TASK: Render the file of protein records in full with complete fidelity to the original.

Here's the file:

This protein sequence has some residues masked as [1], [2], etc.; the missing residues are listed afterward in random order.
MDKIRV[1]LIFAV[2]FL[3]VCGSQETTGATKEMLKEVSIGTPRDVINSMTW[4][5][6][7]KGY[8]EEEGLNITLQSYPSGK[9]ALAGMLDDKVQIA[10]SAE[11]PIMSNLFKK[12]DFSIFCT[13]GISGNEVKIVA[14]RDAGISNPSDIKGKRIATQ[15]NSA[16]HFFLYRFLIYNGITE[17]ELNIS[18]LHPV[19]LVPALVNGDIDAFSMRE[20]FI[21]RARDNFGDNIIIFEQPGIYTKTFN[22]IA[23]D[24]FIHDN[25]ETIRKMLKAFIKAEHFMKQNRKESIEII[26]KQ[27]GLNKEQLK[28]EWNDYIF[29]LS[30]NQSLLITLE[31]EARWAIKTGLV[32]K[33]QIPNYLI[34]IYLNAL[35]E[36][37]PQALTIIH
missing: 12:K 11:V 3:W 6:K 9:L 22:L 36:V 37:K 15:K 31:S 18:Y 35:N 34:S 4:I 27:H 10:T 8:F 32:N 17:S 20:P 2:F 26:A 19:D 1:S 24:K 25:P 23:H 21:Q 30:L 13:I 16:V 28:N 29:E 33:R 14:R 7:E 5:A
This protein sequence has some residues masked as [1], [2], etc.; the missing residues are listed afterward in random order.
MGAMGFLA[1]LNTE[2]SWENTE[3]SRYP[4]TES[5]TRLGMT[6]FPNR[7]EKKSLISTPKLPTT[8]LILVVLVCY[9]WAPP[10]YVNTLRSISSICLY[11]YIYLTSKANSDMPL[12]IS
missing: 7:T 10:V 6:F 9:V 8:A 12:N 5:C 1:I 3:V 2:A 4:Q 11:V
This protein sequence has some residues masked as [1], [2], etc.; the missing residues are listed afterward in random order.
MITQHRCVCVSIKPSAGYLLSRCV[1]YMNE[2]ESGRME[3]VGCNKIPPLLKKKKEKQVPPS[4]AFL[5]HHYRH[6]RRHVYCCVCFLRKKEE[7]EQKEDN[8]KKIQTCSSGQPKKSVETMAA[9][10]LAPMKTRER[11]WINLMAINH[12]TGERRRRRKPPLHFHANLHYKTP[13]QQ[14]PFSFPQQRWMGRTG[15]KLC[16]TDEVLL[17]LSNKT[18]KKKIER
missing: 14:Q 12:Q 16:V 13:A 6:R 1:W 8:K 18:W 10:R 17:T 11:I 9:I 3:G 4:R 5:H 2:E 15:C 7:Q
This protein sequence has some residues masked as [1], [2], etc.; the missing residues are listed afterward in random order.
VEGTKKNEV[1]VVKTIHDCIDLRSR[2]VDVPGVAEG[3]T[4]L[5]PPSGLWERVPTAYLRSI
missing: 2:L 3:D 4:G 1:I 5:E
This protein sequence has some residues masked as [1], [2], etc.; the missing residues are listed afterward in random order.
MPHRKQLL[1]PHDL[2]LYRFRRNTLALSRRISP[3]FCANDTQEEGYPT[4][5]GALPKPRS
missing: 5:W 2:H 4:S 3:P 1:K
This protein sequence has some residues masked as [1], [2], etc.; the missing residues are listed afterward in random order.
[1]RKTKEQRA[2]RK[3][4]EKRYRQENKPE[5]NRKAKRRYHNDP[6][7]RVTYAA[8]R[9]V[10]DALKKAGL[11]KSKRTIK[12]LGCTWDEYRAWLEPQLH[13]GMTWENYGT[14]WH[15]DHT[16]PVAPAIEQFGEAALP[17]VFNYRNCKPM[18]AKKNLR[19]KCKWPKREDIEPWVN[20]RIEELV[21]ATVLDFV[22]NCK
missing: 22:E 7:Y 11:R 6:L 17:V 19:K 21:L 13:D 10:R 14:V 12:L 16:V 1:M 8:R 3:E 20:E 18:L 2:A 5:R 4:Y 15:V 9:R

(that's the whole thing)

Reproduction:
This protein sequence has some residues masked as [1], [2], etc.; the missing residues are listed afterward in random order.
MDKIRV[1]LIFAV[2]FL[3]VCGSQETTGATKEMLKEVSIGTPRDVINSMTW[4][5][6][7]KGY[8]EEEGLNITLQSYPSGK[9]ALAGMLDDKVQIA[10]SAE[11]PIMSNLFKK[12]DFSIFCT[13]GISGNEVKIVA[14]RDAGISNPSDIKGKRIATQ[15]NSA[16]HFFLYRFLIYNGITE[17]ELNIS[18]LHPV[19]LVPALVNGDIDAFSMRE[20]FI[21]RARDNFGDNIIIFEQPGIYTKTFN[22]IA[23]D[24]FIHDN[25]ETIRKMLKAFIKAEHFMKQNRKESIEII[26]KQ[27]GLNKEQLK[28]EWNDYIF[29]LS[30]NQSLLITLE[31]EARWAIKTGLV[32]K[33]QIPNYLI[34]IYLNAL[35]E[36][37]PQALTIIH
missing: 12:K 11:V 3:W 6:K 9:L 22:L 36:V 37:K 15:K 31:S 18:Y 35:N 34:S 4:I 27:H 10:T 8:F 32:N 17:S 20:P 2:F 26:A 19:D 1:S 24:K 25:P 23:H 21:Q 30:L 13:I 16:V 28:N 29:E 33:R 14:R 7:E 5:A
This protein sequence has some residues masked as [1], [2], etc.; the missing residues are listed afterward in random order.
MGAMGFLA[1]LNTE[2]SWENTE[3]SRYP[4]TES[5]TRLGMT[6]FPNR[7]EKKSLISTPKLPTT[8]LILVVLVCY[9]WAPP[10]YVNTLRSISSICLY[11]YIYLTSKANSDMPL[12]IS
missing: 7:T 10:V 6:F 9:V 8:A 12:N 5:C 1:I 3:V 2:A 4:Q 11:V
This protein sequence has some residues masked as [1], [2], etc.; the missing residues are listed afterward in random order.
MITQHRCVCVSIKPSAGYLLSRCV[1]YMNE[2]ESGRME[3]VGCNKIPPLLKKKKEKQVPPS[4]AFL[5]HHYRH[6]RRHVYCCVCFLRKKEE[7]EQKEDN[8]KKIQTCSSGQPKKSVETMAA[9][10]LAPMKTRER[11]WINLMAINH[12]TGERRRRRKPPLHFHANLHYKTP[13]QQ[14]PFSFPQQRWMGRTG[15]KLC[16]TDEVLL[17]LSNKT[18]KKKIER
missing: 14:Q 12:Q 16:V 13:A 6:R 1:W 8:K 18:W 10:R 17:T 11:I 9:I 3:G 4:R 5:H 2:E 15:C 7:Q
This protein sequence has some residues masked as [1], [2], etc.; the missing residues are listed afterward in random order.
VEGTKKNEV[1]VVKTIHDCIDLRSR[2]VDVPGVAEG[3]T[4]L[5]PPSGLWERVPTAYLRSI
missing: 2:L 3:D 4:G 1:I 5:E
This protein sequence has some residues masked as [1], [2], etc.; the missing residues are listed afterward in random order.
MPHRKQLL[1]PHDL[2]LYRFRRNTLALSRRISP[3]FCANDTQEEGYPT[4][5]GALPKPRS
missing: 5:W 2:H 4:S 3:P 1:K
This protein sequence has some residues masked as [1], [2], etc.; the missing residues are listed afterward in random order.
[1]RKTKEQRA[2]RK[3][4]EKRYRQENKPE[5]NRKAKRRYHNDP[6][7]RVTYAA[8]R[9]V[10]DALKKAGL[11]KSKRTIK[12]LGCTWDEYRAWLEPQLH[13]GMTWENYGT[14]WH[15]DHT[16]PVAPAIEQFGEAALP[17]VFNYRNCKPM[18]AKKNLR[19]KCKWPKREDIEPWVN[20]RIEELV[21]ATVLDFV[22]NCK
missing: 22:E 7:Y 11:R 6:L 17:V 19:K 21:L 13:D 10:R 14:V 12:L 16:V 1:M 8:R 3:E 20:E 18:L 2:A 5:R 4:Y 15:V 9:R